Abstract:
Background Post-copulatory sexual selection has been shown to shape morphology of male gametes. Both directional and stabilizing selection on sperm phenotype have been documented in vertebrates in response to sexual promiscuity. Methodology Here we investigated the degree of variance in apical hook length and tail length in six taxa of murine rodents. Conclusions Tail sperm length and apical hook length were positively associated with relative testis mass, our proxy for levels of sperm competition, thus indicating directional post-copulatory selection on sperm phenotypes. Moreover, our study shows that increased levels of sperm competition lead to the reduction of variance in the hook length, indicating stabilizing selection. Hence, the higher risk of sperm competition affects increasing hook length together with decreasing variance in the hook length. Species-specific post-copulatory sexual selection likely optimizes sperm morphology.

Abstract:
Two-phase fluid properties such as entropy, internal energy, and heat capacity are given by thermodynamically defined fit functions. Each fit function is expressed as a temperature function in terms of a power series expansion about the critical point. The leading term with the critical exponent dominates the temperature variation between the critical and triple points. With β being introduced as the critical exponent for the difference between liquid and vapor densities, it is shown that the critical exponent of each fit function depends (if at all) on β. In particular, the critical exponent of the reciprocal heat capacity c^{﹣1} is α=1－2β and those of the entropy s and internal energy u are 2β, while that of the reciprocal isothermal compressibility κ^{﹣1}_{T} is γ=1. It is thus found that in the case of the two-phase fluid the Rushbrooke equation conjectured α + 2β + γ=2 combines the scaling laws resulting from the two relations c=du/dT and κ_{T}=dlnρ/dp. In the context with c, the second temperature derivatives of the chemical potential μ and vapor pressure p are investigated. As the critical point is approached, ﹣d^{2}μ/dT^{2} diverges as c, while d^{2}p/dT^{2} converges to a finite limit. This is explicitly pointed out for the two-phase fluid, water (with β=0.3155). The positive and almost vanishing internal energy of the one-phase fluid at temperatures above and close to the critical point causes conditions for large long-wavelength density fluctuations, which are observed as critical opalescence. For negative values of the internal energy, i.e. the two-phase fluid below the critical point, there are only microscopic density fluctuations. Similar critical phenomena occur when cooling a dilute gas to its Bose-Einstein condensate.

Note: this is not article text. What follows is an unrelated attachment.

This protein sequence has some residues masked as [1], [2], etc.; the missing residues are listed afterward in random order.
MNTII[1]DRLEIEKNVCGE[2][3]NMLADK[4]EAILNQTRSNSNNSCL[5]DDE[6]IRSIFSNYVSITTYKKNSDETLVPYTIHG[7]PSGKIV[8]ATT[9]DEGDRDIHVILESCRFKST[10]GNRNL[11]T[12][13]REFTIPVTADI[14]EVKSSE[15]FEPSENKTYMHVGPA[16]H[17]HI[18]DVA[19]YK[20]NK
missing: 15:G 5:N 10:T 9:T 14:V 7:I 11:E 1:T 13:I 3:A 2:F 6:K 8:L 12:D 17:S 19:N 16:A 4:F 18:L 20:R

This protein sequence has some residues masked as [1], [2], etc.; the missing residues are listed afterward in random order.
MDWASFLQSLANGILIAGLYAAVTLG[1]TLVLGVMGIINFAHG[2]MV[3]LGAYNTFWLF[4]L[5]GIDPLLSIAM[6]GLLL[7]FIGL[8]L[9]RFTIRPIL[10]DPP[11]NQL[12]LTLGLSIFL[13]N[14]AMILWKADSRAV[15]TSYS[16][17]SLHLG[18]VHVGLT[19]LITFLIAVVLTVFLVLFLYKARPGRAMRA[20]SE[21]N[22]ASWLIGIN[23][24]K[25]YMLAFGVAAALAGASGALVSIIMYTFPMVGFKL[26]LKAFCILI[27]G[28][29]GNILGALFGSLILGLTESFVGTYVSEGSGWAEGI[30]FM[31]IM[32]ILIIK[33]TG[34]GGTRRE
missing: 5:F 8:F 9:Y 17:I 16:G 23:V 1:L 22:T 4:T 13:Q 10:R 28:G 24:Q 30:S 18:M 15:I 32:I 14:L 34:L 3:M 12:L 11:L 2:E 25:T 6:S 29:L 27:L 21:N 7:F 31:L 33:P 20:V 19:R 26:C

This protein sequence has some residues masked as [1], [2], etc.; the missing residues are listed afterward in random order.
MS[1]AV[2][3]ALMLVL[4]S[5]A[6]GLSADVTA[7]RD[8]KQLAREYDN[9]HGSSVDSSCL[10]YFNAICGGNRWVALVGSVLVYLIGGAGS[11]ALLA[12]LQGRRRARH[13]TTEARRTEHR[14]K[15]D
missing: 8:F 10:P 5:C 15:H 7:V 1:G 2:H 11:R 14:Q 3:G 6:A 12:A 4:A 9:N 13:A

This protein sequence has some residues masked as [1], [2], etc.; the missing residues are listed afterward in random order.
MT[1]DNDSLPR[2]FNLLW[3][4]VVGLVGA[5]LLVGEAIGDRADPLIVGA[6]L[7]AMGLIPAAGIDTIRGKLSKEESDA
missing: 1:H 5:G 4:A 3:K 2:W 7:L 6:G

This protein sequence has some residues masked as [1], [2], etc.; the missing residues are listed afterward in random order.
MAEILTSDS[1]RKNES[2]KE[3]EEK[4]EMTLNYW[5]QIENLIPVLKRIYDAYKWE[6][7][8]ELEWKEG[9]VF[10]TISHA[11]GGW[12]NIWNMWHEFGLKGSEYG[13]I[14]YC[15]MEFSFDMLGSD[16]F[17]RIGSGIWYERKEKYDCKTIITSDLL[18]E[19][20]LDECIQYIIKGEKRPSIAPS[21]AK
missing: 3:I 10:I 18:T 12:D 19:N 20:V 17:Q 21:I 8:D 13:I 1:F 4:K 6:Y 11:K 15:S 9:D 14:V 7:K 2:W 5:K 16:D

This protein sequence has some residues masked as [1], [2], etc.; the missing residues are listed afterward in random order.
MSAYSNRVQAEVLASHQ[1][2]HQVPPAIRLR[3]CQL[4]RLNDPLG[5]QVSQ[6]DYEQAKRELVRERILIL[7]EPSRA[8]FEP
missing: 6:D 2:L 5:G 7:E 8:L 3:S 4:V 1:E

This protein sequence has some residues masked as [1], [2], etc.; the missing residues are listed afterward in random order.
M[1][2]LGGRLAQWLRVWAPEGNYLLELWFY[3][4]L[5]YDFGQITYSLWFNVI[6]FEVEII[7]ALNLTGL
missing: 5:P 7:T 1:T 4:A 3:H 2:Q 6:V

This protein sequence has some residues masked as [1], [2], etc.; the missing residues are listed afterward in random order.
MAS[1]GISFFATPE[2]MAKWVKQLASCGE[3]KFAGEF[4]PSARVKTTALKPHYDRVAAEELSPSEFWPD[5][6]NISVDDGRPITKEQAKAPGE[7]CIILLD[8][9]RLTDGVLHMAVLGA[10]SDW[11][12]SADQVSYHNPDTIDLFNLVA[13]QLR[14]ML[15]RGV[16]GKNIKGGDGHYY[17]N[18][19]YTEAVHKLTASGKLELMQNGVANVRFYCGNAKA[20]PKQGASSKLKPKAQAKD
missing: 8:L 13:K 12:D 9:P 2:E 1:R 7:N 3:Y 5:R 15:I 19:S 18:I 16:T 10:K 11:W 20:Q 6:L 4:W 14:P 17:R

Abstract:
This study is concerned with describing the thermodynamic equilibrium of the saturated fluid with and without a free surface area A. Discussion of the role of A as system variable of the interface phase and an estimate of the ratio of the respective free energies of systems with and without A show that the system variables given by Gibbs suffice to describe the volumetric properties of the fluid. The well-known Gibbsian expressions for the internal energies of the two-phase fluid, namely for the vapor and
for the condensate (liquid or solid), only differ with respect to the phase-specific volumes and . The saturation temperature T, vapor presssure p, and chemical potential are intensive parameters, each of which has the same value everywhere within the fluid, and hence are phase-independent quantities. If one succeeds in representing as a function of and , then the internal energies can also be described by expressions that only differ from one another with respect to their dependence on and . Here it is shown that can be uniquely expressed by the volume function . Therefore, the internal energies can be represented explicitly as functions of the vapor pressure and volumes of the saturated vapor and condensate and are absolutely determined. The hitherto existing problem of applied thermodynamics, calculating the internal energy from the measurable quantities T, p, , and , is thus solved. The same method applies to the calculation of the entropy,

Abstract:
The internal energy U of the real, neutral-gas particles of total mass M in the volume V can have positive and negative values, whose regions are identified in the state chart of the gas. Depending on the relations among gas temperature T, pressure pand mass-specific volume v=V/M, the mass exists as a uniform gas of freely-moving particles having positive values U or as more or less structured matter with negative values U. In the regions U>0？above the critical point [T_{c} , p_{c} , v_{c}] it holds that p(T,v)>p_{c} and v>v_{c}, and below the critical point it holds that p(T,v)